It's not all quite so grim, but the heavy stuff seems to be where Zevon's focus is this time. More fun (and more typically Zevon) fare, like the call-and-response "Long Arm of the Law" and the bouncy Cold-War shaggy dog tale "Turbulence" feel a little under-baked. Zevon has made his name telling intriguing tales with the vaguest suggestion in his minimal (but highly literate) lyrics, but most of the mid-tempo stuff feels slight even for him, coasting on endlessly repeated choruses and big-studio bloat (“Long Arm” could probably stand to lose a whole minute and a half of filler). The only one which really fires on all cylinders is the classic "Splendid Isolation," a erudite and hilarious ode to an agoraphobic misanthrope. Witty rants like "Networking" (co-written by FEAR NO EVIL star Stefan Arngrim as part of his generalized quest to be the pimpest motherfucker ever) "Gridlock" and "Down at the Mall" are pleasant enough but dispensable. "Nobody's in Love This Year" finds Zevon in the lone pocket of heart-on-his-sleeve warmth, but isn't quite a strong enough song to provide the needed balance to the rest of the album's despair and cynicism; instead, it feels like a jarring tonal change which doesn't hit hard enough to get the album moving in a different direction or linger long enough to draw us into its world.

A big part of the problem, of course, is the album's unfortunate 80's studio production. This was Zevon's attempt at a big-budget studio album and its meticulous production is at best ponderous and at worst painfully dated. The more you listen to the album the easier it is to roll with it, but the layers of synths and endless parade of unnecessary guest stars mostly serve to make the songs feel stilted and unwieldy. Occasionally it works out in the song's favor, as with the busy hubbub of overlapping effects on the title track (also co-written by Arngrim) which neatly mirror the song's densely layered description of frenzied modern life; more frequently, though, it just serves to make tracks like "Gridlock" feel turgid and to kill the spontaneity that might make them seem more fun.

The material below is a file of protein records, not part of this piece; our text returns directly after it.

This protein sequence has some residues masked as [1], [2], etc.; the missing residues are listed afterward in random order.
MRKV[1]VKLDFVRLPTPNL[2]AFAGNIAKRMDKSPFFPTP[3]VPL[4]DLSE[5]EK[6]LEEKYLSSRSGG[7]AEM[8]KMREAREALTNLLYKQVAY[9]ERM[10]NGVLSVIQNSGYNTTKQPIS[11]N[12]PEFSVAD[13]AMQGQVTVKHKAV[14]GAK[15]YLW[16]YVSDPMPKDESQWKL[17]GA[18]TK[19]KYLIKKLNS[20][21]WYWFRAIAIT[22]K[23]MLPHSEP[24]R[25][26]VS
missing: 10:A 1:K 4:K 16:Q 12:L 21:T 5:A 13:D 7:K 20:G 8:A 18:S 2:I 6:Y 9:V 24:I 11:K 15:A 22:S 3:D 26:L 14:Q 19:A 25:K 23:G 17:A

It may not help that even though the album is certainly among Zevon's most expensive studio efforts, his backing band (though sturdily professional) feels a little bland. Little Feat drummer Richie Hayward brings little of that band's funkiness to this rhythm work here, instead opting for a more technical drum-machine approach while the appropriately named bassist Bob Glaub globs thick stabs of bass onto his tracks, weighing them down when they ought to be dancing.The reliable Waddy Wachel shows up on only a handful of tracks (alas, mostly the less memorable ones) and while he has the most innate understanding of how to play Zevon's material his usually strident style sounds a bit restrained here, as if he's trying not to show up his colleagues' lack of enthusiasm. The guest stars do fine, but can't do a lot to save tracks which are fundamentally weighed down. It's interesting to hear the likes of David Gilmour and Jerry Garcia try their hand at Zevon songs, but only Neil Young really heightens the material. His belligerently rough guitar lead brings the otherwise unexceptional "Gridlock" briefly to life, and seems to goad Zevon into letting himself loose a little on the vocals as he drops the studio magic and gives in to the sweet embrace of the unhinged yelp.